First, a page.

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Why does (a.b).c make no sense?

by uzman1243
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uzman1243
#1
Apr15-14, 11:24 PM
P: 37
I was studying the dot product, and it says that (a.b).c makes no sense.

so if you do (a.b) can = to β
and then is it not possible to do β.c?

WHY cant you 'dot' a scalar and a vector? why?
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Mark44
#2
Apr15-14, 11:29 PM
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P: 21,408
Quote Quote by uzman1243 View Post
I was studying the dot product, and it says that (a.b).c makes no sense.

so if you do (a.b) can = to β
and then is it not possible to do β.c?

WHY cant you 'dot' a scalar and a vector? why?
Because the dot product is defined ONLY for two vectors. You can multiply a vector by a scalar, and this is called scalar multiplication.
uzman1243
#3
Apr15-14, 11:30 PM
P: 37
Quote Quote by Mark44 View Post
Because the dot product is defined ONLY for two vectors. You can multiply a vector by a scalar, and this is called scalar multiplication.
But why? is there any proofs as to why this is defined this way?

ModusPwnd
#4
Apr15-14, 11:31 PM
P: 1,105
Why does (a.b).c make no sense?

Quote Quote by uzman1243 View Post
But why? is there any proofs as to why this is defined this way?
Have you tried it? Write down the definition of a dot product. Make up and write down three vectors and perform the calculation.

(Note that definitions are made up, not proved. Can you prove that a cat is not a soda can? No. Its just not defined that way. Theorems and identities are what get proved, under the right definitions.)
Matterwave
#5
Apr16-14, 12:09 AM
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The dot product, in two dimensions (for simplicity) is defined as:

$$\vec{a}\cdot \vec{b}=a_xb_x+a_yb_y$$

Now, this assumes ##\vec{a}=(a_x,a_y)## and ##\vec{b}=(b_x,b_y)## are vectors. What would it mean to turn ##a## into a number? Certainly you can "define" the "dot product" of a scalar and a vector as:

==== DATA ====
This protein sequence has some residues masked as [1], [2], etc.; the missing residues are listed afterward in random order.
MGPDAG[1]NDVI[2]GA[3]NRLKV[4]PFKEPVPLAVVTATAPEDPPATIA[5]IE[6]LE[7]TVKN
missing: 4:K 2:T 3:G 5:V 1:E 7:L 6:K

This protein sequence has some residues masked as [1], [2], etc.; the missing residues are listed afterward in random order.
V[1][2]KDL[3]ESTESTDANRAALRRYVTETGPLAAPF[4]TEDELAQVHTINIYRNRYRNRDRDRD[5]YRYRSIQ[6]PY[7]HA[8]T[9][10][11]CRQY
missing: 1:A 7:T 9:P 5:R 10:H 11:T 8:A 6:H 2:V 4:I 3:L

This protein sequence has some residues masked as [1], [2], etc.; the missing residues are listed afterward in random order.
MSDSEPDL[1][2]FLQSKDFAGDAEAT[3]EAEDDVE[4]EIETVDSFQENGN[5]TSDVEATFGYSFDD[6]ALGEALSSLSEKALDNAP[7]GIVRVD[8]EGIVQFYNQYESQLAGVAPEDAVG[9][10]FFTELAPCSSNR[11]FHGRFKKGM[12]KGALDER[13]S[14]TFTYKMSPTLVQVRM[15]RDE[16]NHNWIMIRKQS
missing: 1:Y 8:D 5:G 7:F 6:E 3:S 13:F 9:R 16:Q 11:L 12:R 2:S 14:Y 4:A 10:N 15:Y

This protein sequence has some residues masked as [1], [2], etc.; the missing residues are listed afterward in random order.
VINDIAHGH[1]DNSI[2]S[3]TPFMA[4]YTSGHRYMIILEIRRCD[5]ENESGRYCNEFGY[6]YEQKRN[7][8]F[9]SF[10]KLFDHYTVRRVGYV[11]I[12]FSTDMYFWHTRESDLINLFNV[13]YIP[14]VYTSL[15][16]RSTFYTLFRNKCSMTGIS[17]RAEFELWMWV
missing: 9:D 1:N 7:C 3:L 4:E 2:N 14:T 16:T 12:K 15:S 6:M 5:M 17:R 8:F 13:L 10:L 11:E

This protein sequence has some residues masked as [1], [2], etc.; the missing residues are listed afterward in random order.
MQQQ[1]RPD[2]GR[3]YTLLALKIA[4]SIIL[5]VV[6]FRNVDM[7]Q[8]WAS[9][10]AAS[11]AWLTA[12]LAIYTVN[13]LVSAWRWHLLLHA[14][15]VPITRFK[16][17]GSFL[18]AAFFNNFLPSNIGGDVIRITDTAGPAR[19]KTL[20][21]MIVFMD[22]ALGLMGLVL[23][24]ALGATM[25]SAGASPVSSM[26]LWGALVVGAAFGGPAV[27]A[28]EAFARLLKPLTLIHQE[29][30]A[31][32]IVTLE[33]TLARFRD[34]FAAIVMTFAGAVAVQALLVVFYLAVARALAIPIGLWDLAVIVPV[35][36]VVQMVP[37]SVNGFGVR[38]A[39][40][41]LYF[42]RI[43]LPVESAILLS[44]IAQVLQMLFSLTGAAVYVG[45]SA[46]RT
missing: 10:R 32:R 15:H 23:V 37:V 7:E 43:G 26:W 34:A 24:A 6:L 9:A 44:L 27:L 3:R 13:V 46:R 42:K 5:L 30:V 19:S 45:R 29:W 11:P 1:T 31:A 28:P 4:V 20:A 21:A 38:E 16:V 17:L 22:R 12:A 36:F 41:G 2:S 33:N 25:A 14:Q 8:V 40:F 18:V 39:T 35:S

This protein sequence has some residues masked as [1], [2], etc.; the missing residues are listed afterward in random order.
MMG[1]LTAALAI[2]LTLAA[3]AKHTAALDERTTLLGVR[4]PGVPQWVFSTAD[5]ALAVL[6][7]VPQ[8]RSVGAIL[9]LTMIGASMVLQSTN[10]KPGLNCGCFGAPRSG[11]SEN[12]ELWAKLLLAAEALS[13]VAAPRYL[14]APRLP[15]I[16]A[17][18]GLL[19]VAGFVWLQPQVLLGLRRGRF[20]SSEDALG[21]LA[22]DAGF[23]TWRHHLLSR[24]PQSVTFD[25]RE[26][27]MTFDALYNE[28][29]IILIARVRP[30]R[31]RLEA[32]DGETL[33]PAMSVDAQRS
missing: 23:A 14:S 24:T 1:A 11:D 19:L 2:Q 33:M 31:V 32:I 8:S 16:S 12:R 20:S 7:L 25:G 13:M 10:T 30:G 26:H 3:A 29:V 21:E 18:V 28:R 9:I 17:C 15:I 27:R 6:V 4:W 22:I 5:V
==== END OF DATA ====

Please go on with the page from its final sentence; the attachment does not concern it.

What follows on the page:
$$a\cdot\vec{b}=a\vec{b}=(ab_x,ab_y)$$

But that's just the same as a scalar product, so it would be supremely confusing to also call it a "dot product". That's why we don't call that the "dot product".
uzman1243
#6
Apr16-14, 12:10 AM
P: 37
Quote Quote by Matterwave View Post
The dot product, in two dimensions (for simplicity) is defined as:

$$\vec{a}\cdot \vec{b}=a_xb_x+a_yb_y$$

Now, this assumes ##\vec{a}=(a_x,a_y)## and ##\vec{b}=(b_x,b_y)## are vectors. What would it mean to turn ##a## into a number? Certainly you can "define" the "dot product" of a scalar and a vector as:

$$a\cdot\vec{b}=a\vec{b}=(ab_x,ab_y)$$

But that's just the same as a scalar product, so it would be supremely confusing to also call it a "dot product". That's why we don't call that the "dot product".
thank you!
Matterwave
#7
Apr16-14, 12:22 AM
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No problem. =]
Mark44
#8
Apr16-14, 01:32 AM
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P: 21,408
Quote Quote by uzman1243 View Post
But why? is there any proofs as to why this is defined this way?
A definition doesn't have to be proved.
HomogenousCow
#9
Apr16-14, 05:46 AM
P: 366
Quote Quote by ModusPwnd View Post
Can you prove that a cat is not a soda can?
What an unexpected place to find such a gem.


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